Zoë Prillinger3 months ago
Good question (there are several comments regarding how curb extensions affect bike lanes). It would be irrational to create bike lanes only to abruptly truncate them at intersections, forcing bikers into car traffic.
By design, bulb-outs don't encroach on the bike lane at all (and thus, don't 'narrow' the portion of road used for movement), but instead only occupy the width of the parking lane at the corner. Because parked cars don't typically wrap around the corner, cyclists naturally 'cut' these corners diagonally--but then they're still forced to merge adjacent to fast-moving cars that haven't confronted any slowing measures across the intersection.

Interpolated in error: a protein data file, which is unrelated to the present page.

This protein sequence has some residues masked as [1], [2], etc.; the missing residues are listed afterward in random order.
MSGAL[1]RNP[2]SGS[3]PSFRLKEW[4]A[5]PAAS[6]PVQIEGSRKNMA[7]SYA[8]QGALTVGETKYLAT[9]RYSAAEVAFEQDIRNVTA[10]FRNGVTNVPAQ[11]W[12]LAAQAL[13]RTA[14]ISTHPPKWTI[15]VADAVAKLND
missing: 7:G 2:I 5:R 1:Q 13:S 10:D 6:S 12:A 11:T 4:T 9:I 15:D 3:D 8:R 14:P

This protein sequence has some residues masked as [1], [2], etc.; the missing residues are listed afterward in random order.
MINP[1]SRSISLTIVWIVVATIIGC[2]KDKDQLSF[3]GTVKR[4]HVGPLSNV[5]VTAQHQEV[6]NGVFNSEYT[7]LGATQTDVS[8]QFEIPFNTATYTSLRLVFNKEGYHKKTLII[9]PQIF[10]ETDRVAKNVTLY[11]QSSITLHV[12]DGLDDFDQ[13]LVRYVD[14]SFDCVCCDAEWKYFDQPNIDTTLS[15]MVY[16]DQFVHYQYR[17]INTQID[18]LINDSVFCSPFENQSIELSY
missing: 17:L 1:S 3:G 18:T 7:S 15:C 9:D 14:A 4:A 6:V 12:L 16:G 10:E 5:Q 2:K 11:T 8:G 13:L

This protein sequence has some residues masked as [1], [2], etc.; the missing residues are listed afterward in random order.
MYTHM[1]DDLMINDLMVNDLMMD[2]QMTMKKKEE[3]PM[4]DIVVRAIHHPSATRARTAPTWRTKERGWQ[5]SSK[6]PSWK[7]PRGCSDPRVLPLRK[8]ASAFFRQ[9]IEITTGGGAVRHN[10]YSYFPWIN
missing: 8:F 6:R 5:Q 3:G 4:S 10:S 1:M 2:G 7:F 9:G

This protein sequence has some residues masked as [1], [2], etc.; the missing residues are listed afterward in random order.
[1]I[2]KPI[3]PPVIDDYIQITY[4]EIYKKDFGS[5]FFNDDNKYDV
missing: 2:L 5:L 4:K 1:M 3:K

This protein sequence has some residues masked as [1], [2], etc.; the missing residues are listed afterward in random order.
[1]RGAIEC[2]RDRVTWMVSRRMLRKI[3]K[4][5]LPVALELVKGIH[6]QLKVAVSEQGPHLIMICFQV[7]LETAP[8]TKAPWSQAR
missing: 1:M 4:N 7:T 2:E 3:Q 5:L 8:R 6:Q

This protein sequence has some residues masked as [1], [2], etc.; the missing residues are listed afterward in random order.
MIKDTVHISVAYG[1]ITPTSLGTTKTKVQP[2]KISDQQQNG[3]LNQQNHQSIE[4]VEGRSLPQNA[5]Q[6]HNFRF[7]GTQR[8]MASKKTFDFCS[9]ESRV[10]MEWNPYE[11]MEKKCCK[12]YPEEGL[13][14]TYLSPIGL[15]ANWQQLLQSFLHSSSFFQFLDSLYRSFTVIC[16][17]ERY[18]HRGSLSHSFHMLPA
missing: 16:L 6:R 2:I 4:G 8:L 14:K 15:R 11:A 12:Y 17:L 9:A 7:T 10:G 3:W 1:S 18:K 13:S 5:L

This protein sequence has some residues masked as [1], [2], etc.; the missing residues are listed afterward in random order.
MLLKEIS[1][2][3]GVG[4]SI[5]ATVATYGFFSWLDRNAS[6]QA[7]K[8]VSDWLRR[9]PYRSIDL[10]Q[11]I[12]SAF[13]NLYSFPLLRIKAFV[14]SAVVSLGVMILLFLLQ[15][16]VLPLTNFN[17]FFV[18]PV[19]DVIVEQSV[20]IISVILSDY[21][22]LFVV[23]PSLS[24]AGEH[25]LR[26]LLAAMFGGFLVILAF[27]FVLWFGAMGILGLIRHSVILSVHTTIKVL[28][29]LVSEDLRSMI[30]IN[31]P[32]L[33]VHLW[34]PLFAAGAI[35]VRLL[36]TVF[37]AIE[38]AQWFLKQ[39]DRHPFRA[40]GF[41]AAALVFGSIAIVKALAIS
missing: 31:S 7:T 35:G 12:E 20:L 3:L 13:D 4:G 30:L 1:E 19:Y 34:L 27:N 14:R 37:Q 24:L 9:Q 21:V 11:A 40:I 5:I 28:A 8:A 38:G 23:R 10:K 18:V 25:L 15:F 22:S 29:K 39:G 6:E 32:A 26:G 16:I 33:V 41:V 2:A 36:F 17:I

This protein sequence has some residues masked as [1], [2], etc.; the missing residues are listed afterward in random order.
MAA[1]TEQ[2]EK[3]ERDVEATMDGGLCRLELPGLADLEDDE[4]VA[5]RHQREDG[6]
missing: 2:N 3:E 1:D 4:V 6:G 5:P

With this in mind, we designed our bulb outs to accomplish what a curb-height, rounded bulb-out might not--slowing traffic not just on the turn, but across the entire intersection zone. Their bulk and height, in addition to ample surface hatching, reduce vehicular speed from all street directions, and the chamfered geometry still allows cyclists to 'cut corners' without being forced into traffic in the intersection.
In locations where bike lanes have been created by eliminating parking lanes, I agree that curb extensions are problematic. Our in-depth proposal (not fully described in this article) allows for site-specific variations, which in a case like this might have curb extensions only on one side of the street (eg. the new bike lanes on Oak and Fell Streets).